I hope this information is useful for you, and will keep you posted on developments around hand sanitiser formulations in the UK.


Re: Hand Sanitiser Warning

Posted: Mon Jun 29, 2020 2:36 pm
by Alexis
Many thanks for this Mick.

I am sure it will be useful for many.

Re: Hand Sanitiser Warning

Posted: Mon Jun 29, 2020 6:58 pm
by Andyblue
Hi Mick,
Nice analysis of the product. Having decided to update the HSE it may have been no bad idea to actually say who the provider is, its not as if the supplier is doing anything wrong. It saves the HSE making generalised comments that may not be relevant to the wider suppliers/users.

Re: Hand Sanitiser Warning

Posted: Tue Jun 30, 2020 5:21 pm
by bernicarey
Wow Mick, you've made my head hurt just reading your numbers.

So according to the SDS,
Ethanol, >50%, <100%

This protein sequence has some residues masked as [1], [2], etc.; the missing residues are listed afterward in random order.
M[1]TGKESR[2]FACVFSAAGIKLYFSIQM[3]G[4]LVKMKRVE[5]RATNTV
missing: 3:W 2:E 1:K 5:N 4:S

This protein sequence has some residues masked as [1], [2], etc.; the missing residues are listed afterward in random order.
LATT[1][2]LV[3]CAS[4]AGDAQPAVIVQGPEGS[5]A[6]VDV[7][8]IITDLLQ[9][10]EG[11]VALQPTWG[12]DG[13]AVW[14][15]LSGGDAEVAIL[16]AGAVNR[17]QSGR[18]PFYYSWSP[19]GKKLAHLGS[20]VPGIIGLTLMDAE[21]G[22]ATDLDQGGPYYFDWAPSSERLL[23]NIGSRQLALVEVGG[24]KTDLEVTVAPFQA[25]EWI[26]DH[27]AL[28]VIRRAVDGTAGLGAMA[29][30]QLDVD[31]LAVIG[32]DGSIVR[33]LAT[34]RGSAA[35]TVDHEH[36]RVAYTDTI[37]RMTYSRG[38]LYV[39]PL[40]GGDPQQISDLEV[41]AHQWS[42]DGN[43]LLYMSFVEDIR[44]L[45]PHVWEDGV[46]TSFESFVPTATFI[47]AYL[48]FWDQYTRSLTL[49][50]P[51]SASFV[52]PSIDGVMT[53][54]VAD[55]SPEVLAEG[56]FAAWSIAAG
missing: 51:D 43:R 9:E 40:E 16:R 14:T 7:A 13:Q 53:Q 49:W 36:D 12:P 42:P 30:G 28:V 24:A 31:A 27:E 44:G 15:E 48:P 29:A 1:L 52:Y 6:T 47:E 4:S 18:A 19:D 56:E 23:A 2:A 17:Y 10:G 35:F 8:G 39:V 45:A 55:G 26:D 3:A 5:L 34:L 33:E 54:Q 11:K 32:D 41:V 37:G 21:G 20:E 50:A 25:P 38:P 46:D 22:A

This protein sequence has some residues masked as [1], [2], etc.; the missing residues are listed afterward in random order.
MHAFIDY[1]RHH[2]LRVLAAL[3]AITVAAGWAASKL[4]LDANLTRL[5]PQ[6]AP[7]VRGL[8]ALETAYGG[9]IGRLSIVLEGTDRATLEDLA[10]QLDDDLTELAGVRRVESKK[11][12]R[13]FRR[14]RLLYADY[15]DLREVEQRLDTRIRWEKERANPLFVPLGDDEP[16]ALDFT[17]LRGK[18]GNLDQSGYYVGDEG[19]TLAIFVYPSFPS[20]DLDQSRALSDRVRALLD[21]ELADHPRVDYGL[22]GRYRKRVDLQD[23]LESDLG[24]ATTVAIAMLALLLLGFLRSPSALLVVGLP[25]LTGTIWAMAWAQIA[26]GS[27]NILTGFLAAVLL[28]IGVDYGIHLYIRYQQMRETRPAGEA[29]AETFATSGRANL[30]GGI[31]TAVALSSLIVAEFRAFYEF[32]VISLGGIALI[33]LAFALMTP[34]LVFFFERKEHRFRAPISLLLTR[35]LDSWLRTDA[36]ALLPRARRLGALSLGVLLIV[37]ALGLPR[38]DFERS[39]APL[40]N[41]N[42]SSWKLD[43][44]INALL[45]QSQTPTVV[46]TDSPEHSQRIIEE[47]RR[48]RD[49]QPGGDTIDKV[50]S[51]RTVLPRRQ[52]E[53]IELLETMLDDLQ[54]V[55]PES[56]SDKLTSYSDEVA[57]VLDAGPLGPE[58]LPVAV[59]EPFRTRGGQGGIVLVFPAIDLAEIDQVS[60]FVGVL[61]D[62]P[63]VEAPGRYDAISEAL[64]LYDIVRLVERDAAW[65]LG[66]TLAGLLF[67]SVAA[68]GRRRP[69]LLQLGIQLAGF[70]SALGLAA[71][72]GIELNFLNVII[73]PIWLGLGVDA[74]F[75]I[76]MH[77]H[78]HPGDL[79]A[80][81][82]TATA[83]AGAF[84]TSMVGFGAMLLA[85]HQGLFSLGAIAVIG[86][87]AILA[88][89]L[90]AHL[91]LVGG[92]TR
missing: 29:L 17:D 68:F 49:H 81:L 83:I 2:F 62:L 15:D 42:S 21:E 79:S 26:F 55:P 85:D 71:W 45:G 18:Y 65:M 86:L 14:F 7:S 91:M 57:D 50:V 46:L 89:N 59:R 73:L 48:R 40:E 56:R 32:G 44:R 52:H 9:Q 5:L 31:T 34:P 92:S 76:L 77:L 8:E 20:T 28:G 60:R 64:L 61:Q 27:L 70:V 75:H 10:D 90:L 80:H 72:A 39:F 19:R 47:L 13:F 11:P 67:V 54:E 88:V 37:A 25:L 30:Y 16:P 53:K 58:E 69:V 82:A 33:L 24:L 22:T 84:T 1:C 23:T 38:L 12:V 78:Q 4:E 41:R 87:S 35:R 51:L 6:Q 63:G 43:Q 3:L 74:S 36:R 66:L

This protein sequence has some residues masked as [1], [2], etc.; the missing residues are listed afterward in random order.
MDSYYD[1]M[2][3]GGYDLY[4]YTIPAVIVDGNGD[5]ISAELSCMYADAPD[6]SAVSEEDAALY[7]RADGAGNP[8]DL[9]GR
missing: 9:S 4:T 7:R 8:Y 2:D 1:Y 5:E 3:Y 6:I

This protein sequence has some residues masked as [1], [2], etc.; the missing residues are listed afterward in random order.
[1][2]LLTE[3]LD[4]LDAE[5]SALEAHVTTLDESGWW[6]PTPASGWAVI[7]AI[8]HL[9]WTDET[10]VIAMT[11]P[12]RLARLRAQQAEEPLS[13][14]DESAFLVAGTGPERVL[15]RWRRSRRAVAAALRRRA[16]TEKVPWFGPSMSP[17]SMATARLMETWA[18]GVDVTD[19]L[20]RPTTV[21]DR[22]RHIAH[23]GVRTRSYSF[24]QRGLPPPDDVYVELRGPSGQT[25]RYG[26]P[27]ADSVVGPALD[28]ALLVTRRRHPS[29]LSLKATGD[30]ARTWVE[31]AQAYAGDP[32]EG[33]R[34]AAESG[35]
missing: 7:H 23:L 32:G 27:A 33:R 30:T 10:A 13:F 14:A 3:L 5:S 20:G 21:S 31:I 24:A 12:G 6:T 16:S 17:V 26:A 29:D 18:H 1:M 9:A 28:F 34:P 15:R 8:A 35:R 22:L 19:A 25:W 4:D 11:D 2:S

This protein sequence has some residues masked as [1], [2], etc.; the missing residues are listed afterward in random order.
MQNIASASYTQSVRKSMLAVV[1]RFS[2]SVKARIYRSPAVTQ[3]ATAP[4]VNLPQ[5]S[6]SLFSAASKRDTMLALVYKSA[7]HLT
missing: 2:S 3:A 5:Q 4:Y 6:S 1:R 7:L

Glycerol, >1%, < 2.5%
Methanol, > 1% < 2.5%
The ethanol could be anything between 50% and 100%.

That's terrible.

I'm about to start writing an SDS for a new client who is going online to manufacture sanitizer to the WHO formulation #1 (WHO #2 uses Isopropyl Alcohol instead of the Ethanol).
The Final concentrations of active ingredients are :
Ethanol, 80%
Glycerol, 1.45%
Hydrogen Peroxide 0.125 %

I wouldn't touch something where they effectively say it could be 99.999% Ethanol. :shock:

To be an effective anti Bacterial, it has to be at 70-80%, because it uses the water molecules to do it's work (apparently .scratch but I'm no chemist).

WHO Formulation guide: ... g.pdf?ua=1

Re: Hand Sanitiser Warning

Posted: Wed Jul 01, 2020 7:33 am
by MickG
bernicarey wrote:
Tue Jun 30, 2020 5:21 pm
Wow Mick, you've made my head hurt just reading your numbers.

So according to the SDS,
Ethanol, >50%, <100%
Glycerol, >1%, < 2.5%
Methanol, > 1% < 2.5%
The ethanol could be anything between 50% and 100%.

That's terrible.
Sorry if I've blown your mind! it shows that chemical safety around a simple household item is far from simple!

Those kind of ranges are actually pretty standard with some SDS software.... I have seen 30 - 100 % before!
Its probably a case of putting the numbers in the software without properly thinking about them!